J.D Salinger explores many ideas of identity in his book ‘The Catcher in the Rye’; these ideas include ego, expression, personality, environment and perception. The author uses many features such as first person narration to express these ideas of identity. Identity is a common theme in many works including ‘The Truman Show’ directed by Peter Weir and poem ‘Life-Cycle’ written by Bruce Dawe. ‘The Catcher in the Rye’ is an emotional journey of 16 year old Holden Caulfield who is struggling to recognise his identity. Holden’s journey begins at Pencey Prep, one of three schools he attended and was expelled from. Holden then narrates as through the events following his expulsion from Pencey Prep and his eagerness to avoid his parent’s disappointment. Holden spends the couple of days before his parents are informed of the expulsion in New York meeting with old friends and acquaintances. On his third night alone he goes to visit his younger sister Phoebe who he describes as being highly intelligent for her age. She calls him up on his behaviour, although it isn’t until he later visits Mr Antolini that he begins to see reason and returns home.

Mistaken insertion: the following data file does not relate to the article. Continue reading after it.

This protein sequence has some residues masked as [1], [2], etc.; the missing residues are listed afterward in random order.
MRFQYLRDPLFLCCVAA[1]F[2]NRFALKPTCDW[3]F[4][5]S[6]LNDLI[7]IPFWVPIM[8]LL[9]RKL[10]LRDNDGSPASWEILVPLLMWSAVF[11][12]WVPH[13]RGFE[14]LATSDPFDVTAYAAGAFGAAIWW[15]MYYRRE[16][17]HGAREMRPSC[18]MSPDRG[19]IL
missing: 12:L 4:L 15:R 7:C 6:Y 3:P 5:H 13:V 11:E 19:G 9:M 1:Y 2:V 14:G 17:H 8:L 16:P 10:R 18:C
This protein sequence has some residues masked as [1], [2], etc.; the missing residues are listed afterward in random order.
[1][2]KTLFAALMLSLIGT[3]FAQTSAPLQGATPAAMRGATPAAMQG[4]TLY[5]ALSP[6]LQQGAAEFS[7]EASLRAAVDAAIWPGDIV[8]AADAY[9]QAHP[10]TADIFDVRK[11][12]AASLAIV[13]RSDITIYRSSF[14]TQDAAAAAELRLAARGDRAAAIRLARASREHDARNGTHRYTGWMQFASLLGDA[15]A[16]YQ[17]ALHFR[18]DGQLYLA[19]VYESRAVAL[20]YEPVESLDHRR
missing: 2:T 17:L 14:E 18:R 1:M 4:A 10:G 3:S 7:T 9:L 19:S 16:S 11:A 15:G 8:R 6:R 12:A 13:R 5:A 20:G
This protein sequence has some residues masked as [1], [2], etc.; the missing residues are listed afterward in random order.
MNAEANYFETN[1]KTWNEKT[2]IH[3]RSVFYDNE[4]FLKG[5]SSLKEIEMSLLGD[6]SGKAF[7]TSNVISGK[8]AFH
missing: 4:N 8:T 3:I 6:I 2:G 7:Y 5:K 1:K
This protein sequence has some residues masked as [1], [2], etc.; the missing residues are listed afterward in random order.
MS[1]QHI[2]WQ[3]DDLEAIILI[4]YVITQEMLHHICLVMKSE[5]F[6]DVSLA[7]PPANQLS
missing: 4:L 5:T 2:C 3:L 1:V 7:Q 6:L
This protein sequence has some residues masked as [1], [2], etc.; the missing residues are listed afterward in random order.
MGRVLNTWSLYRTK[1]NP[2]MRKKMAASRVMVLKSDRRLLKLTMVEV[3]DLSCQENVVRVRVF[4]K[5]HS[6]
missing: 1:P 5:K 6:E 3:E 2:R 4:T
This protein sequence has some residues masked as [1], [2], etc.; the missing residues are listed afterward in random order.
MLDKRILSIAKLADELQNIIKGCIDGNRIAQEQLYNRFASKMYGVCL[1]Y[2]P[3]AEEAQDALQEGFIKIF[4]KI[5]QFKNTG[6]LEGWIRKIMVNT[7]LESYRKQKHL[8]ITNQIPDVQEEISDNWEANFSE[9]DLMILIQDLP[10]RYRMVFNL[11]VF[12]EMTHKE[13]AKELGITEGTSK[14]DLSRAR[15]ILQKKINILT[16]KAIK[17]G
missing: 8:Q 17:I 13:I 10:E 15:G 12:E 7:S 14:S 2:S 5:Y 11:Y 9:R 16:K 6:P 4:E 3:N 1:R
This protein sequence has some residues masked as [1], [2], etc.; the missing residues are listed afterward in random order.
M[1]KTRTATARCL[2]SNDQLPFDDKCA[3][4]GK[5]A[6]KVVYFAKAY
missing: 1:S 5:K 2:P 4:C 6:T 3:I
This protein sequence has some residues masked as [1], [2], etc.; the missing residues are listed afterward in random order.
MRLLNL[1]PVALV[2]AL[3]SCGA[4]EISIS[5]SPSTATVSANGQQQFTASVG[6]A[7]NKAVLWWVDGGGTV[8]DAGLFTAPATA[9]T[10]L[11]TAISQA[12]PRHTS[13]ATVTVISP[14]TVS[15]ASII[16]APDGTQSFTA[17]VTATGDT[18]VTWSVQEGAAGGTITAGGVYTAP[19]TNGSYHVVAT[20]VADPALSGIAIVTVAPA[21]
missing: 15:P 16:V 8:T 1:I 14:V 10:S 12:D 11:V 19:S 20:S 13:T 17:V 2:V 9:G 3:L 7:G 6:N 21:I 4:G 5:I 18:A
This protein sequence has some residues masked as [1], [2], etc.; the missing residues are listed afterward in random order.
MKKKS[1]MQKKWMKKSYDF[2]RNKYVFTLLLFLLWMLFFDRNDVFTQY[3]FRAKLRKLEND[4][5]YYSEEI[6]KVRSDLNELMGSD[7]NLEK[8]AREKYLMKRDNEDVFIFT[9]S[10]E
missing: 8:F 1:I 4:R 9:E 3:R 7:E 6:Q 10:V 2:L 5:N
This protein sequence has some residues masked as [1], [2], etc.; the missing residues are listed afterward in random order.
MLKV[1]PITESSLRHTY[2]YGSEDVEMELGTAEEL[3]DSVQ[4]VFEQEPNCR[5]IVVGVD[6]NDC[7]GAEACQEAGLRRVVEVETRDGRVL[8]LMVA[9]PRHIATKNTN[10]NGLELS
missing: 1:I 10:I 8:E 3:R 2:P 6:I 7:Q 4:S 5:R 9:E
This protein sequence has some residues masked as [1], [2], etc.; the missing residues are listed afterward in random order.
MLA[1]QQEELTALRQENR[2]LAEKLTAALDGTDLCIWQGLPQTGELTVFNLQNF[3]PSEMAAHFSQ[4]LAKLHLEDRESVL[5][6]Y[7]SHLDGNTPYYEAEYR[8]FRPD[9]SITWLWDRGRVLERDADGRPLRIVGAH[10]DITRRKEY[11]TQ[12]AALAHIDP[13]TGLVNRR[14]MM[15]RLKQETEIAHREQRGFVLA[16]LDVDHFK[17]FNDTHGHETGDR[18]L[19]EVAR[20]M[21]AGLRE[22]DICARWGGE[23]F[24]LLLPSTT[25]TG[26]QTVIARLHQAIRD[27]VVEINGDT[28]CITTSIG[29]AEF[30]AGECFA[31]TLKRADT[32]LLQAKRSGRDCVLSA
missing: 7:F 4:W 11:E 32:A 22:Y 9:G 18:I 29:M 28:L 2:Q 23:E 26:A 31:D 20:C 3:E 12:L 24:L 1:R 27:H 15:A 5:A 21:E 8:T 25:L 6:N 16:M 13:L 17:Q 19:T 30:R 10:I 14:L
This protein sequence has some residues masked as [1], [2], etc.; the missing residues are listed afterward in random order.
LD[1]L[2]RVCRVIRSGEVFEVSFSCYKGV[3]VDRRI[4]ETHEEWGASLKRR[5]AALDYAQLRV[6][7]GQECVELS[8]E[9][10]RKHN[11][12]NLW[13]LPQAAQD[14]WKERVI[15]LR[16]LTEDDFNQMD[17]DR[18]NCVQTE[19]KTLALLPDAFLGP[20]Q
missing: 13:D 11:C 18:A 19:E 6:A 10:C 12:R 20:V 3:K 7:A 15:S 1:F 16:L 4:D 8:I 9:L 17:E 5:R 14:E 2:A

The book is told as a series of flashbacks by Holden as he sits in a Californian Hospital due to his poor mental health. Ego, described as “self-esteem or self image” (dictionary.reference.com) is a common theme in ‘The Catcher in the Rye’. Holden very frequently refers to himself as some sort of introvert, after his fight with Stradlater at Pencey “I’m not too tough. I’m a pacifist, if you want to know the truth.” Although, this seems unlikely given the nature of the fight, however, much later in the novel Holden is being beaten by Maurice and does not do a thing to defend himself proving himself to be a pacifist.
Holden often says that he appears much older than he really is, especially due to some grey hair, this also seems unlikely as evident when in the Lavender Room he is rejected by some women because they see him...
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